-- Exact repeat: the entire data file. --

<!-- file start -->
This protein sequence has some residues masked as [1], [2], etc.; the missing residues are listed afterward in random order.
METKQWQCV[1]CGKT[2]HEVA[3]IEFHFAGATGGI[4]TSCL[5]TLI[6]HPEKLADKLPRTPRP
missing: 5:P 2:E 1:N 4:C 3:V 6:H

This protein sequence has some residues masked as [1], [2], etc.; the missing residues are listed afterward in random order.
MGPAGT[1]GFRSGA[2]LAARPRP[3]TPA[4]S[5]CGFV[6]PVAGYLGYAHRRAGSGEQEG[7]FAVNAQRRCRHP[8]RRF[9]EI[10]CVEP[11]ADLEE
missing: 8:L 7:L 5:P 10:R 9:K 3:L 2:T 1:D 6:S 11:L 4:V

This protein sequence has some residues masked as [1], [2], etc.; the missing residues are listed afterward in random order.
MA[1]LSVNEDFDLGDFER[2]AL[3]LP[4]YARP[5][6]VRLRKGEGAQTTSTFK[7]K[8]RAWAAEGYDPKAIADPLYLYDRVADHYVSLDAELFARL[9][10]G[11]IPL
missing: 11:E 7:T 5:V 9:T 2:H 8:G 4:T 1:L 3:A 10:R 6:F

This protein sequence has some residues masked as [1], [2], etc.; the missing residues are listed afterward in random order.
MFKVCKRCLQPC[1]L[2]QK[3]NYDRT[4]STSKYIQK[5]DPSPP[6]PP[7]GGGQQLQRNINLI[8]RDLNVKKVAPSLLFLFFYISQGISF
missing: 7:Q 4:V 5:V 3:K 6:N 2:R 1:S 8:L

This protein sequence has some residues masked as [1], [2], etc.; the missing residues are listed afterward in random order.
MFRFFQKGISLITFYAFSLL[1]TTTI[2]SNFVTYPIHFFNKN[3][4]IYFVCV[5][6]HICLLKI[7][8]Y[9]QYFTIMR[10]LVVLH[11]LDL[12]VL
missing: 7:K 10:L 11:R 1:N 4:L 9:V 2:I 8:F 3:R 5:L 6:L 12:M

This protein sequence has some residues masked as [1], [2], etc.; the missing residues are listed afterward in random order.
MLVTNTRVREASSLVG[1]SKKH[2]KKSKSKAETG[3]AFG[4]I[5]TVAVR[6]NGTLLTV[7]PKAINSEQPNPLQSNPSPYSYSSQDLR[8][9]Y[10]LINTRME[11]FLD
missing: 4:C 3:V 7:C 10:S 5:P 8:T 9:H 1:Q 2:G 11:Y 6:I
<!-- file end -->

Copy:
This protein sequence has some residues masked as [1], [2], etc.; the missing residues are listed afterward in random order.
METKQWQCV[1]CGKT[2]HEVA[3]IEFHFAGATGGI[4]TSCL[5]TLI[6]HPEKLADKLPRTPRP
missing: 5:P 2:E 1:N 4:C 3:V 6:H

This protein sequence has some residues masked as [1], [2], etc.; the missing residues are listed afterward in random order.
MGPAGT[1]GFRSGA[2]LAARPRP[3]TPA[4]S[5]CGFV[6]PVAGYLGYAHRRAGSGEQEG[7]FAVNAQRRCRHP[8]RRF[9]EI[10]CVEP[11]ADLEE
missing: 8:L 7:L 5:P 10:R 9:K 3:L 2:T 1:D 6:S 11:L 4:V

This protein sequence has some residues masked as [1], [2], etc.; the missing residues are listed afterward in random order.
MA[1]LSVNEDFDLGDFER[2]AL[3]LP[4]YARP[5][6]VRLRKGEGAQTTSTFK[7]K[8]RAWAAEGYDPKAIADPLYLYDRVADHYVSLDAELFARL[9][10]G[11]IPL
missing: 11:E 7:T 5:V 9:T 2:H 8:G 4:T 1:L 3:A 10:R 6:F

This protein sequence has some residues masked as [1], [2], etc.; the missing residues are listed afterward in random order.
MFKVCKRCLQPC[1]L[2]QK[3]NYDRT[4]STSKYIQK[5]DPSPP[6]PP[7]GGGQQLQRNINLI[8]RDLNVKKVAPSLLFLFFYISQGISF
missing: 7:Q 4:V 5:V 3:K 6:N 2:R 1:S 8:L

This protein sequence has some residues masked as [1], [2], etc.; the missing residues are listed afterward in random order.
MFRFFQKGISLITFYAFSLL[1]TTTI[2]SNFVTYPIHFFNKN[3][4]IYFVCV[5][6]HICLLKI[7][8]Y[9]QYFTIMR[10]LVVLH[11]LDL[12]VL
missing: 7:K 10:L 11:R 1:N 4:L 9:V 2:I 8:F 3:R 5:L 6:L 12:M

This protein sequence has some residues masked as [1], [2], etc.; the missing residues are listed afterward in random order.
MLVTNTRVREASSLVG[1]SKKH[2]KKSKSKAETG[3]AFG[4]I[5]TVAVR[6]NGTLLTV[7]PKAINSEQPNPLQSNPSPYSYSSQDLR[8][9]Y[10]LINTRME[11]FLD
missing: 4:C 3:V 7:C 10:S 5:P 8:T 9:H 1:Q 2:G 11:Y 6:I